Sofukuji - A first round in magical Nagasaki 👹🍣🎎 Fascinating Japan

in Photography Loverslast month (edited)


おはようございます! Ohaijo Gozaimsu

I feel it is time for another photoblog from the land of the rising sun. Today I will take you on a trip to Kyushu, one of the big main islands in the very south of the country. At my first and only travel down there so far, I was lucky to have some really great company which I managed to show around quite a bit. We had a few days in Nagasaki and saw quite a bit of the city and its surrounding. Let's start with a first little round in this interesting city, which has so much to offer to its citizen and visitors.

Nagasaki, like Hiroshima marked with a big stigma, has always been a very international city. There is no way not to see the Korean and Chinese influences, but also the Portuguese and Dutch were allowed to station themselves here for a longer period of time to trade with the island kingdom.

Located by the sea, the city has a lively port life and is pleasantly un-Japanese in its Japanese way. Nagasaki made rather a kind of southern European impression on me, if it weren't for the many Japanese people around. A very pleasant combination with a very special charm, which encharmed me almost completely.

As a small first tune-in, I will show you pictures of Sofukuji today , a temple of the Obaku Zen sect, which was built in the 17th century by Chinese immigrants living in Nagasaki. The Chinese elements cannot be overlooked here, a playfulness that stands out and differs greatly from the typical Japanese temples. Here in this temple too, the color red dominates and together with the green of the parks forms a nice harmonic contrast.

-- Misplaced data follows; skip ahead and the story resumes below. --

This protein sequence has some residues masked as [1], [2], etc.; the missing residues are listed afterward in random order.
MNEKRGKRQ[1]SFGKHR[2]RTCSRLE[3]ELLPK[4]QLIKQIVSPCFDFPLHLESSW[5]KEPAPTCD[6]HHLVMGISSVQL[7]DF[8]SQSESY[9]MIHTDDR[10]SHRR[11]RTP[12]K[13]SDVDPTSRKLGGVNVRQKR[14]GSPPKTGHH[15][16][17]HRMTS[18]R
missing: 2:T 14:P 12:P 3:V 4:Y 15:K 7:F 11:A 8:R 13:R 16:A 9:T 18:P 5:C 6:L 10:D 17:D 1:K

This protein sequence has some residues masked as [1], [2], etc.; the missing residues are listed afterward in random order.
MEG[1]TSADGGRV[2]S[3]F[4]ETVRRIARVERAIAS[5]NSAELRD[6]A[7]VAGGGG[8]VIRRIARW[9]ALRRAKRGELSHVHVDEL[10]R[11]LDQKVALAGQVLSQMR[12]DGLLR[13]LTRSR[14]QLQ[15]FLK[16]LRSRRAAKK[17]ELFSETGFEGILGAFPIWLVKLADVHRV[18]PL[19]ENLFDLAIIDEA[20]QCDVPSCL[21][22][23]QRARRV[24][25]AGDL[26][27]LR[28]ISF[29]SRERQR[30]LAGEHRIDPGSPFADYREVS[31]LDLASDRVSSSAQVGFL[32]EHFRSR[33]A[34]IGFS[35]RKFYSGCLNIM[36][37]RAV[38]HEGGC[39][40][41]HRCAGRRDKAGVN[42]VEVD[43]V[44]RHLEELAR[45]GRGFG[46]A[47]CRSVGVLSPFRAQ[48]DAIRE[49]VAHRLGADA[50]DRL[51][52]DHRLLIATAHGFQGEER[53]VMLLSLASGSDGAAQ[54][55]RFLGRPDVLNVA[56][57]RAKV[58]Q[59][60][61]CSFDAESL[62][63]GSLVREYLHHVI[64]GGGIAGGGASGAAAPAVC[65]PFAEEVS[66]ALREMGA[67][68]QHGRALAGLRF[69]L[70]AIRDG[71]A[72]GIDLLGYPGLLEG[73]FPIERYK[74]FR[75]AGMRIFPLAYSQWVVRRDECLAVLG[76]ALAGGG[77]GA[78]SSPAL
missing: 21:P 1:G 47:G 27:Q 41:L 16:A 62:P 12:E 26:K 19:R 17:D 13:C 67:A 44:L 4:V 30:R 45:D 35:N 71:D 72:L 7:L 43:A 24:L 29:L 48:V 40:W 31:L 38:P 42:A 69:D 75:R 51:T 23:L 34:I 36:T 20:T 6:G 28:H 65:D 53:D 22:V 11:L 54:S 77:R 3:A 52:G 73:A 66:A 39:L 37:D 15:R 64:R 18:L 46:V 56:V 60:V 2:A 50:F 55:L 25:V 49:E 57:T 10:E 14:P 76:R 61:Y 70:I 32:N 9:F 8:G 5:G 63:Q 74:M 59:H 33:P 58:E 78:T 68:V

But let's have a look together...


You had to climb a bit before you were able to look around. But the small ascent was worth it in any case and I felt it was part of the whole experience of visiting this temple.


Sanmon, the main gate, attempts to impress the visitor and to get him in the right mood. Usually successfully, at least in worked for us who were quite eager to see what was lying behind.


Inside as well as outside the temple is heavily decorated and ornamented. You have to show what you have here as everywhere else.


I really admire the attention the payed to all the details, and also some rather unexpected parts of the temples decoration.


A cemetery is attached to almost all temples in Japan, as funerals are usually held and conducted according to Buddhist ceremonies in Japan. As mentioned before Shintoism and Buddhism are going hand in hand and I am really glad to see both religion are not in a competition.


Over the traditional temple roofs you have a view towards the more modern city and mountains. Nagasaki is a bit squeezed between the sea and the mountains, which is quite common in Japan.


As always, I enjoy it when not so many people are scurrying around in front of my eyes and I can have the place to myself a little bit. Crowds of people I will see enough later, so a little silence is always very pleasant.


And at the end a small, very funny accessory. Fortunately, this little blue bat did not escape our attention and has put a very special smile on our faces.

A nice, not too obtrusive temple, which you should take along on a walk through Nagasaki. The city is not too big and the most important sights can be easily reached on foot or by streetcar. I will show you a little more of the latter later on.

So stay tuned for more pictures and impressions from the country of the rising sun. We will stay a little longer in Nagasaki and surroundings, since there is a lot to see here.

またね matane (See you later)


Always interesting to see a temple right in the middle of all the modern city.

You will find those in every city here in Japan. But yes, I like this contrast as well!